- Professor Jessica Young published Does most of your paycheck go to rent? That may be hurting your health in The Conversation.
- Professor Jessica Young published Associations between Obesity, Obesogenic Environments, and Structural Racism Vary by County-Level Racial Composition. Hear an interview with Dr. Young (starting at 14:36) in Money Alone Can't Save Us: Why Are Black Women Disproportionately Dying During Childbirth?
- Dr. Jolynn Gardner moderated the Cancer Disparities and Inequities Panel at the National Cancer Prevention Workshop on Capitol Hill on February 6, 2019.
- Dr. Elizabeth Cotter facilitated a continuing education seminar on February 6, 2019 at Children's National Medical Center titled, "Mindfulness as a Tool to Promote Healthy Eating." This continuing education seminar focused on the use of mindfulness-based interventions to address eating and weight-related concerns, integrating theory and research with practical tools that can be used with clients.
- Article from Anastasia Snelling, Sarah Irvine Belson, and Emily Heap: Reconsidering Maslow: The Role of the School Health Policy in a Holistic Approach to Child Health and Wellness
- Dr. Anastasia Snelling has been awarded Healthy Corner Store Grant from the DC Deparment of Health. The grant will evaluate the corner store program to increase access to fresh fruits and vegetables in Wards 5, 7, and 8. This grant is targeted to SNAP recipients. The project will provide monetary incentives to SNAP customers every time they purchase fresh produce by giving them a $5.00 coupon to be used on their next purchase of fresh produce.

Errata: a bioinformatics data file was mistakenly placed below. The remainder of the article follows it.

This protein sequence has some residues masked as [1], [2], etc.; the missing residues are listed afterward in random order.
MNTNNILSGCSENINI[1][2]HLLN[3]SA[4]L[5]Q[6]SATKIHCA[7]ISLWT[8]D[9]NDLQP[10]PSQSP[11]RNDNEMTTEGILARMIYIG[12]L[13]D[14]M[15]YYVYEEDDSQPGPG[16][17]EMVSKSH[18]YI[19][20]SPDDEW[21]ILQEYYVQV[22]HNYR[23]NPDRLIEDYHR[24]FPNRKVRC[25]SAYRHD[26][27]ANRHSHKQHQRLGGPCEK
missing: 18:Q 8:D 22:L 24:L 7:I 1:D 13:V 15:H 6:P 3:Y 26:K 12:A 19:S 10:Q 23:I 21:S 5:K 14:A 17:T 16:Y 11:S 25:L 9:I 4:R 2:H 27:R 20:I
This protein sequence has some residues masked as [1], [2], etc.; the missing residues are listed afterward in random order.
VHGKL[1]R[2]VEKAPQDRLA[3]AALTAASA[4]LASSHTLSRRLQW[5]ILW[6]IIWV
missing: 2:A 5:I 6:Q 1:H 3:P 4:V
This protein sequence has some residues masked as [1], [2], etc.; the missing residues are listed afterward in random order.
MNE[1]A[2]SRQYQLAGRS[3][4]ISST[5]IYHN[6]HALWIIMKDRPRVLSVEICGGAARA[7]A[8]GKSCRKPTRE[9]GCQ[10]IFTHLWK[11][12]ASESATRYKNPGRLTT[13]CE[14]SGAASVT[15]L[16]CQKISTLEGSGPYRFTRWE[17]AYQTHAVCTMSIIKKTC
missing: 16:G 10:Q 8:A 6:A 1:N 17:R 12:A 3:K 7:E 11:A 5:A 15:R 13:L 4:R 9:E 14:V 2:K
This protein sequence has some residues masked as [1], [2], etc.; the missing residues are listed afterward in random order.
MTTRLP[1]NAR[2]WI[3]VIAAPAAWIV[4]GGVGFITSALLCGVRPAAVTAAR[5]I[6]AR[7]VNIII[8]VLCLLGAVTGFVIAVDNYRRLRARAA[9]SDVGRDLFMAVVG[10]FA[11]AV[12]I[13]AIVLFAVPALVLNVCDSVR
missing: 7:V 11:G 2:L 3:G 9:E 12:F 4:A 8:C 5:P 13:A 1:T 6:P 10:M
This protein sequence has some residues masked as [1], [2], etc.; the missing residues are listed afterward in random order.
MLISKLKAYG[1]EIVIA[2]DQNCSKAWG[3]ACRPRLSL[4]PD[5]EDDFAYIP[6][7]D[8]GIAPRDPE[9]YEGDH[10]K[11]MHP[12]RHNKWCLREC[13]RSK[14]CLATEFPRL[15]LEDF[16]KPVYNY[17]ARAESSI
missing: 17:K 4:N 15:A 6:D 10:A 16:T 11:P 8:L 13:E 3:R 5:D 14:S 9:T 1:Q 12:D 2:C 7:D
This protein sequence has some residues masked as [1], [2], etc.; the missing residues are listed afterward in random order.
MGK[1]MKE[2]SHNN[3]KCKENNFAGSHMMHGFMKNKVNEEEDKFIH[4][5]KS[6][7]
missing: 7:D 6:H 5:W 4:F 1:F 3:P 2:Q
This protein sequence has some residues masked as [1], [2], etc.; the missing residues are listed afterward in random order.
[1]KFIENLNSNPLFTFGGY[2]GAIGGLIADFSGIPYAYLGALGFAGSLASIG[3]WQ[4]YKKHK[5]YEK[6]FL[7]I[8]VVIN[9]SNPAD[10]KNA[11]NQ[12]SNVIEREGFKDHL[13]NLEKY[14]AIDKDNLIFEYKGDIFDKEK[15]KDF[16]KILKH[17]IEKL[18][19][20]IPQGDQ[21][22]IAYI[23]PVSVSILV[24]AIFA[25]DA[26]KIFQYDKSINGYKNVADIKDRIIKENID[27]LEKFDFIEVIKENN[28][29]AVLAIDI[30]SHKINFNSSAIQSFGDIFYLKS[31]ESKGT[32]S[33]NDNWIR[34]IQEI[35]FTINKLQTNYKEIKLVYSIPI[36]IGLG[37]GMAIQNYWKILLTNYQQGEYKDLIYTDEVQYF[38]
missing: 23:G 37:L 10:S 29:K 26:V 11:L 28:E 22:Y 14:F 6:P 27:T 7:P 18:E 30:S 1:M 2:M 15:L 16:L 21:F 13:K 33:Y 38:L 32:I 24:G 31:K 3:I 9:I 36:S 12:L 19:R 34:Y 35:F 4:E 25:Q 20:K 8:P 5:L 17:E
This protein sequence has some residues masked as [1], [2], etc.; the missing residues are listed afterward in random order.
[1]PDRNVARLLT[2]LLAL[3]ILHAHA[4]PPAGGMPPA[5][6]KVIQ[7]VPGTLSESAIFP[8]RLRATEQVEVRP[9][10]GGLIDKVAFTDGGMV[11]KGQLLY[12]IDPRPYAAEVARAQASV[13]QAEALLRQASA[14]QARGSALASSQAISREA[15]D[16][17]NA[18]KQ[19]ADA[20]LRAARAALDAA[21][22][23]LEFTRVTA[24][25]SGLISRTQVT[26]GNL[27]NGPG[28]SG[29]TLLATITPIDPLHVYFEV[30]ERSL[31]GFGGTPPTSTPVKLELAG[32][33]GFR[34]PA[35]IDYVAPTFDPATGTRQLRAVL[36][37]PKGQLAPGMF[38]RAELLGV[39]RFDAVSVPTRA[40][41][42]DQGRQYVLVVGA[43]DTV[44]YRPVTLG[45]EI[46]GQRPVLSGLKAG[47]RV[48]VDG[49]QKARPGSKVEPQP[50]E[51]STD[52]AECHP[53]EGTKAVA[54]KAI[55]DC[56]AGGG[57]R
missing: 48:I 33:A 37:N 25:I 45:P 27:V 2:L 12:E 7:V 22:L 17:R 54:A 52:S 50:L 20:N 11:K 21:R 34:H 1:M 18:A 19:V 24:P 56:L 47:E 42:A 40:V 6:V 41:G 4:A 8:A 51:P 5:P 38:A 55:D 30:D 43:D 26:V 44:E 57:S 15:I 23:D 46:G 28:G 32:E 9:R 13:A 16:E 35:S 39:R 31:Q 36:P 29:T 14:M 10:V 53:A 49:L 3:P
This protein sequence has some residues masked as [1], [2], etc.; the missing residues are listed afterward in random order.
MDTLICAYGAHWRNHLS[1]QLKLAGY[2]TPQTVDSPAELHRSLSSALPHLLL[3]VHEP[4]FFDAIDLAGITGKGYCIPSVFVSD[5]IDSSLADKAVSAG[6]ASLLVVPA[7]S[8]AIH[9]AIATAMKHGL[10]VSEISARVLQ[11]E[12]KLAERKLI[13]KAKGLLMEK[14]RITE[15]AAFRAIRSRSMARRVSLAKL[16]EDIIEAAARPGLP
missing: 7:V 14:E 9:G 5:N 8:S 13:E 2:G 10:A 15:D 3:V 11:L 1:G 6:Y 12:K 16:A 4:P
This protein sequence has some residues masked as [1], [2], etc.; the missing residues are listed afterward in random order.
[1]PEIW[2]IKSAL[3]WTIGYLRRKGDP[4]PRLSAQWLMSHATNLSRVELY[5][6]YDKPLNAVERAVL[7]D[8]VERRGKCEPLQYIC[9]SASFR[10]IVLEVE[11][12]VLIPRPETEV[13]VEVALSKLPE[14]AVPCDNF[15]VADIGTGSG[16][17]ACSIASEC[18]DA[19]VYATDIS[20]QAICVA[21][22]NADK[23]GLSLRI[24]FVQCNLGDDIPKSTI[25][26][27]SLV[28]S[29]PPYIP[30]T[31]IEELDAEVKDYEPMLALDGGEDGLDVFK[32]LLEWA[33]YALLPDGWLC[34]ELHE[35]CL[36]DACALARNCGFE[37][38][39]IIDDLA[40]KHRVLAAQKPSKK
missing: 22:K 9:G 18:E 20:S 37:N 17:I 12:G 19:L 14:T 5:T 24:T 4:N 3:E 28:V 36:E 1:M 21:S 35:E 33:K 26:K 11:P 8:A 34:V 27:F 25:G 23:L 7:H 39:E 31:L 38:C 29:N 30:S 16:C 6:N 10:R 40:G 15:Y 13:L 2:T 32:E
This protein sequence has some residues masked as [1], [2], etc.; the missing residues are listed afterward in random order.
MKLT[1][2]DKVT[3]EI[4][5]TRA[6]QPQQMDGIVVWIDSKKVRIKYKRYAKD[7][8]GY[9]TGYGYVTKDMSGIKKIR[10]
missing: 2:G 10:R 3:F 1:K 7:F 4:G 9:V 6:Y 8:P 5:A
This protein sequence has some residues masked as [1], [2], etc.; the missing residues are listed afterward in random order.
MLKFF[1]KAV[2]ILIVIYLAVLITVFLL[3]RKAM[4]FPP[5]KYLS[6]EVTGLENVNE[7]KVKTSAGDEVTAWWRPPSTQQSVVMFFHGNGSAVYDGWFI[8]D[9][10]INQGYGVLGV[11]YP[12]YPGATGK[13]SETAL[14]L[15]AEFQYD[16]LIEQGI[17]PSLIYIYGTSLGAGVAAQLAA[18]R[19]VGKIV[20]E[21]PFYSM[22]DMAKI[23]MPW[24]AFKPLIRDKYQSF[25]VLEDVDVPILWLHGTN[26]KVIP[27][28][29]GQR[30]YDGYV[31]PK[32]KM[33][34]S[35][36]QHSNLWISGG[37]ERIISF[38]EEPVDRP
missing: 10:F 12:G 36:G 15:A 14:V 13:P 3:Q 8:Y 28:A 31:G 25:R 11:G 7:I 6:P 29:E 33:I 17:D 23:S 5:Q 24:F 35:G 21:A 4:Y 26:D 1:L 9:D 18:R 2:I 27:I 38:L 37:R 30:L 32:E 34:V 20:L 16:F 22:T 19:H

- Dr. Kathleen Holton was an invited speaker at the 2018 Multiple Sclerosis Wellness Research Symposium in Portland, OR on October 30, 2018. Dr. Holton's talk was titled “Utilizing Antioxidants in MS Research.”
- Dr. Elizabeth Cotter and Professor Allison Tepper spoke in October 2018 at the Food and Nutrition Conference and Expo held in Washington, DC.
- Professor Celeste Davis spoke at Not on My Turf: Strengthening Athletic Communities Against Abuse.
- Professor Elizabeth Cotter has been awarded Common Threads' Community Insight Grant.
- Jody Gan published Atima, Honduras: Transformative Health Education on the ETR blog.
- Jessica Young published When It Comes to Your Health, Where You Live Matters in The Conversation.
- Article from Jolynn Gardner, Anastasia Snelling, and Cynthia Ronzio: Transformational Learning in Undergraduate Public Health Education: Course Design for Generation Z
AshaLetia “Asha” Henderson is a former military service member with a 6-year clinical background. She, and has an interest in infectious disease research, epidemiology, immunology, and health education. She is currently a Public Health Associate with the Centers for Disease Control and Prevention (CDC) Public Health Associate Program (PHAP), assigned to work with the State Medical Countermeasure Coordinator (MCM) at the Florida Department of Health in Tallahassee, FL. The Public Health Associate Program is a “competitive, two-year, paid training program with the Centers for Disease Control and Prevention.” The focus of her assignment is to work with the MCM on COVID-19 mass vaccination vaccine allocation.